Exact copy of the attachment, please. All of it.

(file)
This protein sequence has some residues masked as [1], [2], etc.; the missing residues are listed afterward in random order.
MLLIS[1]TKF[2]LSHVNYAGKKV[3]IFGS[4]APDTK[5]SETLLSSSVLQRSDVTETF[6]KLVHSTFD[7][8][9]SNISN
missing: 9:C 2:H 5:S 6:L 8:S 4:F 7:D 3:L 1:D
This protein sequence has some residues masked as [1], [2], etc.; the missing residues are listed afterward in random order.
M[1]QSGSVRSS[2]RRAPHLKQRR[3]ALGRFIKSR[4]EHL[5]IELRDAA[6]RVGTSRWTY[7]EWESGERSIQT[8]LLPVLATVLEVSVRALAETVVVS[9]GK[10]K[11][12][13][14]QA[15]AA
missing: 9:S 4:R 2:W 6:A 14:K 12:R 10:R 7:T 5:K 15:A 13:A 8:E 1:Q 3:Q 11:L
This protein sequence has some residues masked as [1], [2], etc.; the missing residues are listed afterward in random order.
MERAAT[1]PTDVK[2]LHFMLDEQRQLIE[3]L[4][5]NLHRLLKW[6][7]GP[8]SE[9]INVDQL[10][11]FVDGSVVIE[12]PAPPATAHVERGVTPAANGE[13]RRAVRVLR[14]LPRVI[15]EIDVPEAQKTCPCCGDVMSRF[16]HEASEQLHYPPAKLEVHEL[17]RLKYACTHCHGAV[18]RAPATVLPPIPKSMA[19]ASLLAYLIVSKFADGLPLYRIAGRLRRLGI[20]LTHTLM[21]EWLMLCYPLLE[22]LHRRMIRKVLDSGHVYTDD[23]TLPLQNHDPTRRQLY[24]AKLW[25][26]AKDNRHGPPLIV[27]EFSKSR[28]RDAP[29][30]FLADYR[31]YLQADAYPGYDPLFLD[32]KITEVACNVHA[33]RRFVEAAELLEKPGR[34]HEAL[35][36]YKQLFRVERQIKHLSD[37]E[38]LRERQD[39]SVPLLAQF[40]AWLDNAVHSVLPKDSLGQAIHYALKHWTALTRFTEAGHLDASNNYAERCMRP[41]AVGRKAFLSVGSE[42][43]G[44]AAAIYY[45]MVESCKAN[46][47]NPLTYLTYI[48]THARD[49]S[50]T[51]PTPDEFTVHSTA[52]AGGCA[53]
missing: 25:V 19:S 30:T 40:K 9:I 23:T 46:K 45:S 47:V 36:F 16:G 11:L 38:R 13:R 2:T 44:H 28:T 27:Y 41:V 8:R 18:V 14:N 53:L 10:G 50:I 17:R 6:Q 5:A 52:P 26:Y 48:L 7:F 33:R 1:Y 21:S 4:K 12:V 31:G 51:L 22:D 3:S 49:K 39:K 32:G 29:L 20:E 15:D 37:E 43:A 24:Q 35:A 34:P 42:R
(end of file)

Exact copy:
This protein sequence has some residues masked as [1], [2], etc.; the missing residues are listed afterward in random order.
MLLIS[1]TKF[2]LSHVNYAGKKV[3]IFGS[4]APDTK[5]SETLLSSSVLQRSDVTETF[6]KLVHSTFD[7][8][9]SNISN
missing: 9:C 2:H 5:S 6:L 8:S 4:F 7:D 3:L 1:D
This protein sequence has some residues masked as [1], [2], etc.; the missing residues are listed afterward in random order.
M[1]QSGSVRSS[2]RRAPHLKQRR[3]ALGRFIKSR[4]EHL[5]IELRDAA[6]RVGTSRWTY[7]EWESGERSIQT[8]LLPVLATVLEVSVRALAETVVVS[9]GK[10]K[11][12][13][14]QA[15]AA
missing: 9:S 4:R 2:W 6:A 14:K 12:R 10:R 7:T 5:K 15:A 13:A 8:E 1:Q 3:Q 11:L
This protein sequence has some residues masked as [1], [2], etc.; the missing residues are listed afterward in random order.
MERAAT[1]PTDVK[2]LHFMLDEQRQLIE[3]L[4][5]NLHRLLKW[6][7]GP[8]SE[9]INVDQL[10][11]FVDGSVVIE[12]PAPPATAHVERGVTPAANGE[13]RRAVRVLR[14]LPRVI[15]EIDVPEAQKTCPCCGDVMSRF[16]HEASEQLHYPPAKLEVHEL[17]RLKYACTHCHGAV[18]RAPATVLPPIPKSMA[19]ASLLAYLIVSKFADGLPLYRIAGRLRRLGI[20]LTHTLM[21]EWLMLCYPLLE[22]LHRRMIRKVLDSGHVYTDD[23]TLPLQNHDPTRRQLY[24]AKLW[25][26]AKDNRHGPPLIV[27]EFSKSR[28]RDAP[29][30]FLADYR[31]YLQADAYPGYDPLFLD[32]KITEVACNVHA[33]RRFVEAAELLEKPGR[34]HEAL[35][36]YKQLFRVERQIKHLSD[37]E[38]LRERQD[39]SVPLLAQF[40]AWLDNAVHSVLPKDSLGQAIHYALKHWTALTRFTEAGHLDASNNYAERCMRP[41]AVGRKAFLSVGSE[42][43]G[44]AAAIYY[45]MVESCKAN[46][47]NPLTYLTYI[48]THARD[49]S[50]T[51]PTPDEFTVHSTA[52]AGGCA[53]
missing: 25:V 19:S 30:T 40:K 9:I 23:T 46:K 45:S 47:V 36:F 16:G 11:L 38:R 13:R 2:T 44:H 28:T 27:Y 41:V 8:R 18:V 14:N 53:L 10:G 50:I 17:R 6:Q 5:A 52:P 26:Y 48:L 7:F 33:R 1:Y 21:S 4:K 12:V 31:G 51:L 22:D 3:S 49:K 39:K 32:G 29:L 20:E 15:D 37:E 43:A 24:Q 35:A 34:P 42:R